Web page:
The Director Of New Ted Bundy Film Responds To Criticism Claiming The Movie Sexualizes A Serial Killer

Rich PolkGetty Images

The media has taken on a recent fascination with notorious serial killer Ted Bundy upon the release of recent films and documentaries. The new film Extremely Wicked, Shockingly Evil, and Vile starring Zac Efron as Bundy takes a fresh look at the life of the mass killer, attempting to understand the mind of one of the evilest men of all time. However, some have spoken out in criticism of the film’s director choosing an actor like Efron to play such a heinous role, according to the Independent.

It’s not difficult to see where the increased interest in Ted Bundy comes from. Bundy was clearly an anomaly, changing the way the world would look at serial killers forever. This was due largely in part to his appearance. The young murderer did not look like a criminal at first glance. He was an attractive man with a college degree. He spoke intelligently and had an eerily calm and composed demeanor. Even after his capture, he was always seen smiling and looking presentable in neat, pressed clothing. Bundy used his appearance to his advantage, at one time even convincing many people of his innocence. In addition, he was an extremely intelligent individual, managing to escape from police custody on several occasions.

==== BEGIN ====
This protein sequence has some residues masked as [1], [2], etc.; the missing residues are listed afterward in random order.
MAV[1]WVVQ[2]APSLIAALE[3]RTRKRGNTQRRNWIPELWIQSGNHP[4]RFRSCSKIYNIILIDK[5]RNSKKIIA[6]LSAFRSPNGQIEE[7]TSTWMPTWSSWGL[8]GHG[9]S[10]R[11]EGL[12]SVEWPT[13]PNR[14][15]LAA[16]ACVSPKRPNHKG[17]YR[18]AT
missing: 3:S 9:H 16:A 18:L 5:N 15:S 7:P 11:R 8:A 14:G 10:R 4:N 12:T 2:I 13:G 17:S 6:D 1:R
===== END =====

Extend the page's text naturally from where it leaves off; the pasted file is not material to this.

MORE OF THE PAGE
However, all of this considered does not take away from the fact that Bundy was an extremely vile criminal who attached no value to human life. He lured young women in and callously took their lives, often disposing of their bodies in the most disrespectful ways possible. This is what viewers should be thinking about when watching the film, not ogling Efron.

Joe Berlinger, the director of the film, wants to make it perfectly clear that the movie in no way attempts to glorify Bundy. He believes that this becomes clear to those that watch the film all the way through.

“I think the idea of this particular story, making a movie about Bundy, equals glorification of him is a very naive and knee-jerk reaction,” Berlinger said.

“If you actually watch the movie, the last thing we’re doing is glorifying him. He gets his due at the end, but we’re portraying the experience of how one becomes a victim to that kind of psychopathic seduction.”

Indeed, even Bundy could not evade justice forever. He was executed in 1989 at the Florida State Prison by the electric chair. The release of the film marks the 30-year anniversary of his death.